Growing hydrangeas in pots couldn't be easier – with these expert tips

Growing hydrangeas in pots can be immensely rewarding, but it comes with a couple of challenges. Gardening experts give their top tips for potted hydrangea success

growing hydrangeas in pots
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Growing hydrangeas in pots is a must if you don't have much space but love their exuberant blooms. These popular, impactful plants are often associated with larger gardens because many people grow them as tall shrubs in borders. And yet, many hydrangeas will do very well in containers for many years, adding color and texture to patios and decks. 

Growing potted hydrangeas is similar to learning how to grow hydrangeas in soil –with a few important tweaks. These are the top expert tips for growing hydrangeas in pots successfully.

1. Choose the correct-sized pot

container gardening ideas: hydrangeas in cox & cox planters

(Image credit: Cox & Cox)

Growing hydrangeas in pots will require regular repotting – easily every year or every other year until the plant reaches maturity. Hydrangeas have very active roots and will become root-bound quite quickly. Ideally, every time you repot, you need to give your hydrangea a new pot a third larger than its current one. 

Learn how to repot a plant in our guide.

2. Protect them from frost

Blue hydrangea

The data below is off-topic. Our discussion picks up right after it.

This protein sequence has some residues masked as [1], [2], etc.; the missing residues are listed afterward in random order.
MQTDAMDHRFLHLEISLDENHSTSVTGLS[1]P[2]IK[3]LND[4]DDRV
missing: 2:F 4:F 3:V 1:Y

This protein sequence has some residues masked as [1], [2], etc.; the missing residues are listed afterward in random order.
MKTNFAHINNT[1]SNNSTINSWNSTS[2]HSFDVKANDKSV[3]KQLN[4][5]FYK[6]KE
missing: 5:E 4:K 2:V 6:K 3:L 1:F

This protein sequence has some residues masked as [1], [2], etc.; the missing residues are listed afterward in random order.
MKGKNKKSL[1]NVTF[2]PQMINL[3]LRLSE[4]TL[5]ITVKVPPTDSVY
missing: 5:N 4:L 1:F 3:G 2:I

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Potted hydrangeas are even more sensitive to frost than their garden bed counterparts. Always choose a frost-proof pot and do not prune them until all frosts have passed. Learn how to prune hydrangeas correctly in our guide.

Gardener and presenter Monty Don gives this tips for protecting potted hydrangeas from frost: 'If your hydrangeas are in pots it's a good idea to cover them with horticultural fleece if a late frost is forecast. This will be enough to protect them from the effects of the frost and the even more damaging early morning sunshine that usually follows a cold May night.'

There's advice on how to protect plants from frost in our guide. 

3. Keep the soil moist – always

growing hydrangeas in pots

(Image credit: Alamy)

Container plants are more prone to drying out than plants in garden soil. This is potentially bad news for hydrangeas because they hate being dry. Monty says: 'Hydrangeas do best in light or dappled shade and hate becoming too dry, so make sure there's lots of organic matter in the soil before planting and mulch each year with a generous layer of compost or leaf mould. This especially applies to hydrangeas in pots, which need a regular soak.' There's tips on mulching in our expert guide. 

If you have neglected your potted hydrangea and it has dried out, you can try to revive it by watering it continuously for at least twenty minutes. It is true that potted hydrangeas are a little fussier than ordinary hydrangeas, but the effort is worth it – they make a stunning patio display.

For more ideas on what plants will grow successfully in pots, head over to our container gardening ideas

Anna is a keen urban gardener, with David Austin roses and Japanese acers among her favourite plants. She moved into the world of interiors from academic research in the field of literature and urban space a couple of years ago. She's always been interested in how people make houses into homes, and how our concepts of what's stylish change over time.